The Occasional Joke

Nurse: Patient's name?

Centurion: Marcus Licinius Crassus

Nurse: And his date of birth?

Centurion: 115 BC.

Nurse: All right. And what is he here for?

Centurion: Cataphract surgery.

Friday, June 3, 2011

Recon of the Wed Evening Farmer's Market

As a response to the growth of other markets around the area (e.g., Zingerman's Thursdays at the Roadhouse, the Ypsi market, etc.,) the Kerrytown Market is experimenting with a Wednesday afternoon opening, in addition to its Wednesday and Saturday hours. We took a run by, just to see who was there on day one, and the answer was not all that many people, vending or buying. I have the sense that it may turn into more of a dining event than a retail one, although the market management wants a mix. Anyway, a couple of shots of people I did and didn't expect to be there.

The omnipresent Pilar's Tamales

The unexpected Silvio's Pizza

Tuesday, May 31, 2011

L Brooks Patterson writhes again

Can you believe this guy?

Too much time on my hands?

A traction trebuchet is not the giant, dead-horse-flinging, counterbalance-powered siege engine you frequently see pictured. It's smaller and powered by humans hauling on ropes to whip a stone up and out of a sling. I saw a reproduction in action at a Medieval Congress years ago, and recently said, "I bet I could build a scale model of one of them." Judge for yourselves.

This is from the Maciejowski Bible, a 13th century source with lots of first-time-seen illustrations, including this somewhat obscure image of a traction trebuchet in action.

This is my 10-second sketch of what I thought I could quickly build with bass wood and left-over 25mm wargaming figures.

And this is the outcome. As built, it wouldn't work, or at least very well. The sling is too short and the boom is probably too short, as well. It would probably fall over forward, since it's insufficiently braced fore and aft. Plus three guys is a slim crew. But it was amusing to build. For extra credit, how was I able to work wine bottle foil into this piece?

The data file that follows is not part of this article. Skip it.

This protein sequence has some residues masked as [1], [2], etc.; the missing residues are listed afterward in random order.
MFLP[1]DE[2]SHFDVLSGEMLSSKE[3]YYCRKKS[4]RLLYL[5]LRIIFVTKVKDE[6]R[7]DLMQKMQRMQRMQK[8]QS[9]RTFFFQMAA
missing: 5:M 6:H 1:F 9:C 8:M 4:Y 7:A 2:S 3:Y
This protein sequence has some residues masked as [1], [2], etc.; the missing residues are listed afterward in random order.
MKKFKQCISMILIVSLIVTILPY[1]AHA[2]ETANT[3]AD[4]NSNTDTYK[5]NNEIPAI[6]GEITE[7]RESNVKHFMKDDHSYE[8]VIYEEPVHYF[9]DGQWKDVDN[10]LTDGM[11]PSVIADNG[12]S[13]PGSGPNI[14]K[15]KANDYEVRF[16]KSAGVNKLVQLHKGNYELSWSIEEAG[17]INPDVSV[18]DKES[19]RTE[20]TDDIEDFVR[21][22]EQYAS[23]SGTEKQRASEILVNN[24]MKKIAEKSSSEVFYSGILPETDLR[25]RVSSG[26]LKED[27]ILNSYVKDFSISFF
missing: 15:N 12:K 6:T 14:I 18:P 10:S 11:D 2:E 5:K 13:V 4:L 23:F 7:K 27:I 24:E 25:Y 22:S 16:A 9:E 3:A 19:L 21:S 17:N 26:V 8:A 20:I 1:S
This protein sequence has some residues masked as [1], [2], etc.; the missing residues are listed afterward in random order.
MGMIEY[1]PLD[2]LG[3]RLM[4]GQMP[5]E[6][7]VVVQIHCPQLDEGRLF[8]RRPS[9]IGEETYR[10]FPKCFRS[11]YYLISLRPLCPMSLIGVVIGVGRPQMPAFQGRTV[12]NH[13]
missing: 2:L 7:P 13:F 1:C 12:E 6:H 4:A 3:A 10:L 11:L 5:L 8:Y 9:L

Monday, May 30, 2011

Lamest insult of the week

I was a bit cranky with the young man in his pickup truck. He'd come into the small, L-shaped parking lot at the west side of Kerrytown the wrong way, the clearly-marked wrong way, and was sitting waiting for a space to open up. This is one thing on a non-market day, but there were four other cars who'd been driven in the right way, also waiting.

So I walked over to him, pointed out the error of his ways, and asked him to "Back it out." He grudgingly complied, but stopped behind my car, rolled down his window, and shouted, "You must be a jerk!" No doubt, son, no doubt. Been studying it for years.

You go, Angela Merkel!

Bowing to what should have been the laughably obvious for decades, Germany says, "No more nukes." Wonder how long that'll last?

Commercial fission power is one of those horrible binds that we seem to get ourselves into. Day to day, it's greener than coal -- you don't see smoke and smog and slag heaps and decapitated mountains as evidence of it. But most of our plants were designed with the climatic and geological knowledge of 50 years ago, and it's turning out to have been all wrong. And if you can think of a way to solve the spent fuel problem, technically and pollitically, you're smarter than everybody else who's been trying. (Germany already has a 2.3 billion Euro tax on spent fuel rods, so if you're thinking, "raise taxes" as a solution, it's been tried. And of course it'd be easy to raise taxes, over here, wouldn't it?)

I said all this in a letter to some publication, back in the mid-seventies -- that nuclear power was not a viable long term option. A fairly well-thought-of expert (and I have no idea who, at this remove of time,) said he "... didn't agree with my analysis." Guess he disagrees with me and Germany now, too.

Of course this leaves a lot of other countries banking on nukes for electricity. According to Wikipedia, the top ten are:
  • France
  • Slovakia
  • Belgium
  • Ukraine
  • Armenia
  • Hungary
  • Switzerland
  • Slovenia and Croatia
  • Sweden
  • Bulgaria
We're 18th, in terms of our total electrical energy produced by fission, right after Romania, but we still have the most operating commercial reactors, 104, with 9 planned and 22 proposed. I wonder what those numbers will look like in, say, 24 months, when (I hope) the full scope of Fukushima I will be known. But on the other hand: carbon emissions are "worst ever."
What's a man to do?